The bulldozer has now emerged as a dominant symbol of state-backed intimidation of Muslims in the country. After Khargone in Madhya Pradesh, Jahangirpuri in Delhi has seen the use of demolition of shops and houses seemingly as a punitive measure in the wake of a riot that followed a provocative religious procession. The Jahangirpuri demolitions, halted by an order of status quo passed by the Supreme Court, one which had to be reiterated as the drive went on for more than an hour after the order, represent an egregious violation of the rule of law. Even though described as part of a demolition process that had begun a few months ago, and done after prior notice, few would believe that the drive in Jahangirpuri had anything to do with ‘encroachment’, coming as it does in the wake of communal disturbances and in the middle of Ramzan. By intervening in time, the Court may have halted what could have been a series of demolitions of small businesses and households belonging to some of the poorest residents of the capital. CPI(M) leader Brinda Karat, who was present at the site, has highlighted the continuance of the demolition even after the court order was made known to the authorities. The Supreme Court should deal with this contumacious behaviour as part of the ongoing proceedings, in which its main concern, of course, ought to be to push back against the dangerously divisive and partisan manner in which authorities are responding to law and order issues.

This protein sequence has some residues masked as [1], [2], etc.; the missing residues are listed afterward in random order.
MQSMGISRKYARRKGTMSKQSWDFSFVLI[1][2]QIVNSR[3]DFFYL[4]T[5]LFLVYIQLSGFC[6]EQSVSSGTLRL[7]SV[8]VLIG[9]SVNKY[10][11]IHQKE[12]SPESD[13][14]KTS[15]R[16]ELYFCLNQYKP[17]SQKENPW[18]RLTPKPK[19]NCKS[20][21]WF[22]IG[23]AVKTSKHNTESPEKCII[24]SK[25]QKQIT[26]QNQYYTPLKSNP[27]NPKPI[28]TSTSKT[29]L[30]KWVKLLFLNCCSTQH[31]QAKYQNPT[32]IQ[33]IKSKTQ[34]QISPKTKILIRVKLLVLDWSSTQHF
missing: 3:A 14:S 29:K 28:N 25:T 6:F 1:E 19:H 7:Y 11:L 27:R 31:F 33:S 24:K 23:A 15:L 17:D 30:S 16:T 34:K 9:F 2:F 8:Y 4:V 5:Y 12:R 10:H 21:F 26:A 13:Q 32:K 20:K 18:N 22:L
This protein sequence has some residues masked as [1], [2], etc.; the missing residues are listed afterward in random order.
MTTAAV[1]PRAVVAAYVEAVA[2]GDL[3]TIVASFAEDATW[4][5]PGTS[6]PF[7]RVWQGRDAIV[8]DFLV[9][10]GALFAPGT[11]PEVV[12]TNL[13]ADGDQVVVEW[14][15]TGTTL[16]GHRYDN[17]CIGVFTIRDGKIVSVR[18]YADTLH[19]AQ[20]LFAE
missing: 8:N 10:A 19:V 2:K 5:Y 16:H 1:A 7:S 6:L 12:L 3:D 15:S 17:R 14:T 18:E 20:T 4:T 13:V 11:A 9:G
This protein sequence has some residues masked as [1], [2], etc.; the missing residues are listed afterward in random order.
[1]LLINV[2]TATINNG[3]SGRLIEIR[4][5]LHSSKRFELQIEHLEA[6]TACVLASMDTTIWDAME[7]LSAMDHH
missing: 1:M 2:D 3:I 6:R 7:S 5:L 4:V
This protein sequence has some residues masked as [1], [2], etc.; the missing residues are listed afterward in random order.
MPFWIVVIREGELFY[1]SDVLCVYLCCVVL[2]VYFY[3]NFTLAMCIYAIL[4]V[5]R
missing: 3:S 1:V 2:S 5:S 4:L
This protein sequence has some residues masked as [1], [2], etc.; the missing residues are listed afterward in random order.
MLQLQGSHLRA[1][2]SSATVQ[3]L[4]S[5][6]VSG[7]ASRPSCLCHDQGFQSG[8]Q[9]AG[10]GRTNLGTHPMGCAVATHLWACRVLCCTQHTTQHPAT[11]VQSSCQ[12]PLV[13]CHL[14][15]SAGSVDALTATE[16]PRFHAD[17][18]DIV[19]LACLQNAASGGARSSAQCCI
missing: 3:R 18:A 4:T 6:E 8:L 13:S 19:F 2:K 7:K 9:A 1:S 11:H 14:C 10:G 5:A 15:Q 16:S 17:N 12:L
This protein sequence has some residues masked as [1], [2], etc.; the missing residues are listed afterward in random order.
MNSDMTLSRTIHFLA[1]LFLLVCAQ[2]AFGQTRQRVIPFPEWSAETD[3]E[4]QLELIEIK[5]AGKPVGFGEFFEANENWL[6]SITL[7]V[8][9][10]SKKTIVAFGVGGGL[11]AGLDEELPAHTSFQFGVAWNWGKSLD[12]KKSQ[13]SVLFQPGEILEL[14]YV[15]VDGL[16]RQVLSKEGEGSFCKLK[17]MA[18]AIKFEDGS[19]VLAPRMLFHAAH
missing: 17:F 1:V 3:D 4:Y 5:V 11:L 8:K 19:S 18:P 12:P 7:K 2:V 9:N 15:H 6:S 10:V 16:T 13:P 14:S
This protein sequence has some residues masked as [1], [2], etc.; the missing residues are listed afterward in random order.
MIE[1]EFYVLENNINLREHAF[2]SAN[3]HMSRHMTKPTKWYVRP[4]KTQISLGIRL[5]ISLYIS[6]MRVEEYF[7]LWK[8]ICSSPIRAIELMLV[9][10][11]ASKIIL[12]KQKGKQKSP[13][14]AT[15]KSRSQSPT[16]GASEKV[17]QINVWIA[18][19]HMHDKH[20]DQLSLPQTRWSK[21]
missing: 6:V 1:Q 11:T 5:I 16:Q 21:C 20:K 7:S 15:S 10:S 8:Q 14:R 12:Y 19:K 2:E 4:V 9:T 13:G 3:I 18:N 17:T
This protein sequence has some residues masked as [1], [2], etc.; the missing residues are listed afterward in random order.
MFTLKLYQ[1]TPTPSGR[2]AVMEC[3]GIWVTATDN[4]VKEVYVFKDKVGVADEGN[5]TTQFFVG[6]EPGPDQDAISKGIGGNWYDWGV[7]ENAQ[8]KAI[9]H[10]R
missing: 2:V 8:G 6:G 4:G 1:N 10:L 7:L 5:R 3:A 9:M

There are aspects to the controversy that betray an emerging pattern of the use of state machinery to inflict misery on Muslims. One is the role of the ruling BJP, whose Delhi chief wrote to the North Delhi Municipal Corporation to carry out the demolition targeting ‘rioters’ who had allegedly thrown stones at a Hindu religious procession in the vicinity of a mosque. As the counsel contended in the court, this wish seems to have been treated as a command, and police force mobilised within a day to carry it out. Another aspect is the attempt to conflate the legal consequences of rioting and communal violence with administrative measures to deal with encroachments in public spaces. The official line leans towards the theory of clearing encroachments even as the political message is that ‘rioters’ will be dealt with. It is of concern that the Aam Aadmi Party, which while blaming the BJP on the one hand, has also made an unsubtle insinuation that those fomenting trouble are ‘Bangladeshis’ and ‘Rohingya’, terms that will render the residents of the area vulnerable to denial of their rights. The most dismal aspect is the apparent enjoyment that the BJP’s communal constituency derives from the infliction of suffering on the ‘other’. The challenge before the country’s political opposition is not only to take on the unlawful ways of the state but also to reverse this polarising slide in the wider society.